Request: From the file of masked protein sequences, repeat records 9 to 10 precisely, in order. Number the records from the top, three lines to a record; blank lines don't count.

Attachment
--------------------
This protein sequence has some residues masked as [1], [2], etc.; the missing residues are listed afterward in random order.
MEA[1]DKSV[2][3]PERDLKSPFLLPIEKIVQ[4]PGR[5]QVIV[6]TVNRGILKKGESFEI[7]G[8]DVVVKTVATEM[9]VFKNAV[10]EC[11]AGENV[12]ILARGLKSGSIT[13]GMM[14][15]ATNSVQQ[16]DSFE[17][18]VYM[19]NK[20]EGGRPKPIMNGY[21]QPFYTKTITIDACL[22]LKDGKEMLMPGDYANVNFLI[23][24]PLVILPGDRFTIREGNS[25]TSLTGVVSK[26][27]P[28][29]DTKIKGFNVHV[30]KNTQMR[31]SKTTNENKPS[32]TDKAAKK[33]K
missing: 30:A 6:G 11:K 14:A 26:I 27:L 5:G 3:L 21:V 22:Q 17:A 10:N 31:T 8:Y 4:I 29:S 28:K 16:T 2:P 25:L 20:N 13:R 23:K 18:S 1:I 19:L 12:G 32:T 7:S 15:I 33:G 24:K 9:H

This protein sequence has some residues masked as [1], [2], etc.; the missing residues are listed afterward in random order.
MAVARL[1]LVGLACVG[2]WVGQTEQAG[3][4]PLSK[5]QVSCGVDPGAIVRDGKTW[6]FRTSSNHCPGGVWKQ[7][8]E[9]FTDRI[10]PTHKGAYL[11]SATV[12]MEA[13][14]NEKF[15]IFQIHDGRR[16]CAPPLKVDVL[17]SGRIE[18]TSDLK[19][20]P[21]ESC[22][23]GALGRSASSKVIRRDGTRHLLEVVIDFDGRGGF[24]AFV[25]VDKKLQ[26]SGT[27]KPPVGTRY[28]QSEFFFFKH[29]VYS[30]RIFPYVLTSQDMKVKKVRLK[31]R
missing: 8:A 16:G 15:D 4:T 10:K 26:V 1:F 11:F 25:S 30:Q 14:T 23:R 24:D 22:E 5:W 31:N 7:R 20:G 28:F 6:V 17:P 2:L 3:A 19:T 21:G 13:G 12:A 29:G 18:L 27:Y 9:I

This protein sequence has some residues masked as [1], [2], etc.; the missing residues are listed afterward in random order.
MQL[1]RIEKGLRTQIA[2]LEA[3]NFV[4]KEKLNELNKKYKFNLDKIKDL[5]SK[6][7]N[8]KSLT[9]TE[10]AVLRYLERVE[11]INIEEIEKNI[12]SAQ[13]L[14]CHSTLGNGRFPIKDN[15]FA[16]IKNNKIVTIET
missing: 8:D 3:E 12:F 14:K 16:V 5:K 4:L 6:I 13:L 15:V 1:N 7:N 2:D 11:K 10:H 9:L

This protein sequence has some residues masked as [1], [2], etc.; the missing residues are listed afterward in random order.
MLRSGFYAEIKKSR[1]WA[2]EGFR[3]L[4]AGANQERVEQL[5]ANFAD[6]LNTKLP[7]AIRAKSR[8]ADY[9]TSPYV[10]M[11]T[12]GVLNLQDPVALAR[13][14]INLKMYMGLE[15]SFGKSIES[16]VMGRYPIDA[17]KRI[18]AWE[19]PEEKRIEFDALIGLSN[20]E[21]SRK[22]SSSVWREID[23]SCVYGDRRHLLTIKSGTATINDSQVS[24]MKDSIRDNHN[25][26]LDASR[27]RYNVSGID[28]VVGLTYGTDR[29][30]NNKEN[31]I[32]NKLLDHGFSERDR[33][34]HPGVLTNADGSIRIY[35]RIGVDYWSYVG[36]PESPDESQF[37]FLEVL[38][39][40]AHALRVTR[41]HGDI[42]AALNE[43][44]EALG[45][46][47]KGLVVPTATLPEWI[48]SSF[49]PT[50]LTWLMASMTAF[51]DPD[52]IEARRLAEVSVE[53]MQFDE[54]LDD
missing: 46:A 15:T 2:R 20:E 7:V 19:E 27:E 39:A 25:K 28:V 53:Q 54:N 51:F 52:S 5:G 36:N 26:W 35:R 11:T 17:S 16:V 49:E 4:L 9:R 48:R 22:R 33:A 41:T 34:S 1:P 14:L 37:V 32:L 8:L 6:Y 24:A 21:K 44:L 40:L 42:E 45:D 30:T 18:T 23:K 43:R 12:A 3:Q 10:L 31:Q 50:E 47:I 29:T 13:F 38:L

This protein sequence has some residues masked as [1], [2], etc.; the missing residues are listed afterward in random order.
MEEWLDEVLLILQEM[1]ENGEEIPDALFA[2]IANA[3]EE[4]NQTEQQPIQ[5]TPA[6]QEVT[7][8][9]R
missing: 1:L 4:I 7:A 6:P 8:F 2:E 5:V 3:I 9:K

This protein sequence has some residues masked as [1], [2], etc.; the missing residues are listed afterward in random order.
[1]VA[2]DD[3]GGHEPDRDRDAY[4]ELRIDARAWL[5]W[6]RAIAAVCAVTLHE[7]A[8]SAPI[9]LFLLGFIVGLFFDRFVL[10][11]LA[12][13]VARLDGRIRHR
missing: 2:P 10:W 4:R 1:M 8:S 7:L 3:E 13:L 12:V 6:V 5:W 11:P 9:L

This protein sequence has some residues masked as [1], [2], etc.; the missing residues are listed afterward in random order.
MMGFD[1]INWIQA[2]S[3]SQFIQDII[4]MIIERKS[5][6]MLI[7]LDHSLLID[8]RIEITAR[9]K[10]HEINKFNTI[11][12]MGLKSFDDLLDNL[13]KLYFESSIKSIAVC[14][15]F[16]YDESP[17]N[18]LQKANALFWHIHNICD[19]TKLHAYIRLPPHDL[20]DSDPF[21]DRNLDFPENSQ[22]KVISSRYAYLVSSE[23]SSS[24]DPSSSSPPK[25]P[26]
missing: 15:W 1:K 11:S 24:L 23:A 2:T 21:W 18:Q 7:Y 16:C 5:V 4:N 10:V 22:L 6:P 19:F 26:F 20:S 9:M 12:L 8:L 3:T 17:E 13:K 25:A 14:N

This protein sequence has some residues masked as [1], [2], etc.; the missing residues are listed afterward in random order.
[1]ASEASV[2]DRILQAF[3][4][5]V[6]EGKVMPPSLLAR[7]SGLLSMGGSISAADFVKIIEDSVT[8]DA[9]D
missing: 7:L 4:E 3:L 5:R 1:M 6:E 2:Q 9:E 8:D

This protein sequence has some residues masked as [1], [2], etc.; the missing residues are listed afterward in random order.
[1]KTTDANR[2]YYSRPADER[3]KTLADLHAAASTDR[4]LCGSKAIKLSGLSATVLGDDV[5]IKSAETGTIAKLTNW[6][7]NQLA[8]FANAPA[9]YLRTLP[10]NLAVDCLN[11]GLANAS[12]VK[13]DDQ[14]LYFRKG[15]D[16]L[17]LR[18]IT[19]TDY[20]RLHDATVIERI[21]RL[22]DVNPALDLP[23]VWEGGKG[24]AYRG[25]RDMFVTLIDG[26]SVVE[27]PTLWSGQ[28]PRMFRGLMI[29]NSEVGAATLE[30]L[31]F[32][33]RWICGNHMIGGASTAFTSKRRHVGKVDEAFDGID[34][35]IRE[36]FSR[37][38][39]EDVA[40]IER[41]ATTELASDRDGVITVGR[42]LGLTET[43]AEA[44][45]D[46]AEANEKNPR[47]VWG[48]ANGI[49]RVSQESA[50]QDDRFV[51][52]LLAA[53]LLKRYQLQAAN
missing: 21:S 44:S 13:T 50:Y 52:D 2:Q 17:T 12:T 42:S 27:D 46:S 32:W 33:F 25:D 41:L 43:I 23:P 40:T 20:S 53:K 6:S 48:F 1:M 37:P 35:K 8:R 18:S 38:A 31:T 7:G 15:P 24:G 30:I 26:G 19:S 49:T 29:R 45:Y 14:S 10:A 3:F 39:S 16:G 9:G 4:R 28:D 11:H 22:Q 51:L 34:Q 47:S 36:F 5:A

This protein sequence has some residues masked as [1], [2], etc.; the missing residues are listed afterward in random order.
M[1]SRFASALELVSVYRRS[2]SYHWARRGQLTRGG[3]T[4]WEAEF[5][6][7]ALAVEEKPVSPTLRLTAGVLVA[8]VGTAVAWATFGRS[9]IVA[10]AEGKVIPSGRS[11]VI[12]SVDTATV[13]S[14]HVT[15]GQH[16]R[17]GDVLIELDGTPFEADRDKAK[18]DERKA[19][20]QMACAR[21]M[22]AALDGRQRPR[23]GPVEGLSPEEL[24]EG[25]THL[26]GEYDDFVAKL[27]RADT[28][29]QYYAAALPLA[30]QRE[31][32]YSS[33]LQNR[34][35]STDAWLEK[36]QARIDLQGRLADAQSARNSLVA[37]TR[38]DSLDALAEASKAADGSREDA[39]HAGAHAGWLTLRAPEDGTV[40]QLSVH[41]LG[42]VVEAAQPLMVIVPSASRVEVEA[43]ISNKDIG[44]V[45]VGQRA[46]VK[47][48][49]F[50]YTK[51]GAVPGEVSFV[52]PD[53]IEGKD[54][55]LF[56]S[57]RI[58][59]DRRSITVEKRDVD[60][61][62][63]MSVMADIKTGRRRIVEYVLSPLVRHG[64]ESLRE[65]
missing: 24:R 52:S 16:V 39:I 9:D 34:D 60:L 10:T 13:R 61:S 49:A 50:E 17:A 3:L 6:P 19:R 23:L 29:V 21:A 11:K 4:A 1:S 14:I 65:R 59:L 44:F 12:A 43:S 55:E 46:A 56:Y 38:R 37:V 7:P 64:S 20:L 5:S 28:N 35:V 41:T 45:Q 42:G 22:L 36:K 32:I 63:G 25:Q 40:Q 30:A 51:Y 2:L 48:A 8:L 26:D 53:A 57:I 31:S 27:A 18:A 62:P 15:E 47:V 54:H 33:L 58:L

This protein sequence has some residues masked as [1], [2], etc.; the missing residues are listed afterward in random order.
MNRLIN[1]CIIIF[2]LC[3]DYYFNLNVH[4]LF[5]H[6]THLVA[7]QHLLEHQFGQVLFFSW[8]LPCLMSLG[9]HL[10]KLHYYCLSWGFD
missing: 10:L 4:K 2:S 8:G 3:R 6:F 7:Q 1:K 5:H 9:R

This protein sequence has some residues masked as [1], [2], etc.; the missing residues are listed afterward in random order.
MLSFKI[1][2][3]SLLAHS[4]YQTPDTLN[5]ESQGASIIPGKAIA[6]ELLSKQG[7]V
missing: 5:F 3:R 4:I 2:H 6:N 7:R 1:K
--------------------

This protein sequence has some residues masked as [1], [2], etc.; the missing residues are listed afterward in random order.
[1]KTTDANR[2]YYSRPADER[3]KTLADLHAAASTDR[4]LCGSKAIKLSGLSATVLGDDV[5]IKSAETGTIAKLTNW[6][7]NQLA[8]FANAPA[9]YLRTLP[10]NLAVDCLN[11]GLANAS[12]VK[13]DDQ[14]LYFRKG[15]D[16]L[17]LR[18]IT[19]TDY[20]RLHDATVIERI[21]RL[22]DVNPALDLP[23]VWEGGKG[24]AYRG[25]RDMFVTLIDG[26]SVVE[27]PTLWSGQ[28]PRMFRGLMI[29]NSEVGAATLE[30]L[31]F[32][33]RWICGNHMIGGASTAFTSKRRHVGKVDEAFDGID[34][35]IRE[36]FSR[37][38][39]EDVA[40]IER[41]ATTELASDRDGVITVGR[42]LGLTET[43]AEA[44][45]D[46]AEANEKNPR[47]VWG[48]ANGI[49]RVSQESA[50]QDDRFV[51][52]LLAA[53]LLKRYQLQAAN
missing: 21:S 44:S 13:T 50:Y 52:D 2:Q 17:T 12:T 42:S 27:D 46:S 32:W 33:F 25:D 41:L 43:I 23:P 40:T 20:S 53:K 6:S 48:F 1:M 37:P 35:K 8:R 18:S 38:A 31:T 7:G 15:P 24:G 30:I 26:G 19:S 49:T 29:R 45:Y 14:S 10:A 3:F 39:S 16:G 9:G 4:R 28:D 11:H 22:Q 51:L 34:Q 47:S 36:F 5:A

This protein sequence has some residues masked as [1], [2], etc.; the missing residues are listed afterward in random order.
M[1]SRFASALELVSVYRRS[2]SYHWARRGQLTRGG[3]T[4]WEAEF[5][6][7]ALAVEEKPVSPTLRLTAGVLVA[8]VGTAVAWATFGRS[9]IVA[10]AEGKVIPSGRS[11]VI[12]SVDTATV[13]S[14]HVT[15]GQH[16]R[17]GDVLIELDGTPFEADRDKAK[18]DERKA[19][20]QMACAR[21]M[22]AALDGRQRPR[23]GPVEGLSPEEL[24]EG[25]THL[26]GEYDDFVAKL[27]RADT[28][29]QYYAAALPLA[30]QRE[31][32]YSS[33]LQNR[34][35]STDAWLEK[36]QARIDLQGRLADAQSARNSLVA[37]TR[38]DSLDALAEASKAADGSREDA[39]HAGAHAGWLTLRAPEDGTV[40]QLSVH[41]LG[42]VVEAAQPLMVIVPSASRVEVEA[43]ISNKDIG[44]V[45]VGQRA[46]VK[47][48][49]F[50]YTK[51]GAVPGEVSFV[52]PD[53]IEGKD[54][55]LF[56]S[57]RI[58][59]DRRSITVEKRDVD[60][61][62][63]MSVMADIKTGRRRIVEYVLSPLVRHG[64]ESLRE[65]
missing: 24:R 52:S 16:V 39:I 9:D 34:D 60:L 10:T 13:R 61:S 49:A 50:E 17:A 3:L 6:P 19:R 23:L 29:V 21:A 11:K 4:A 1:S 14:I 65:R 59:L 44:F 12:A 43:S 55:E 46:A 56:Y 38:R 37:V 7:P 64:S 20:L 5:S 28:N 35:V 41:T 45:Q 42:G 22:L 36:K 32:I 63:G 25:Q 40:Q 30:A 51:Y 2:L 48:A 8:L 26:D 53:A 57:I 31:S 27:A 18:A 62:P 15:E 47:V 54:H 33:L 58:L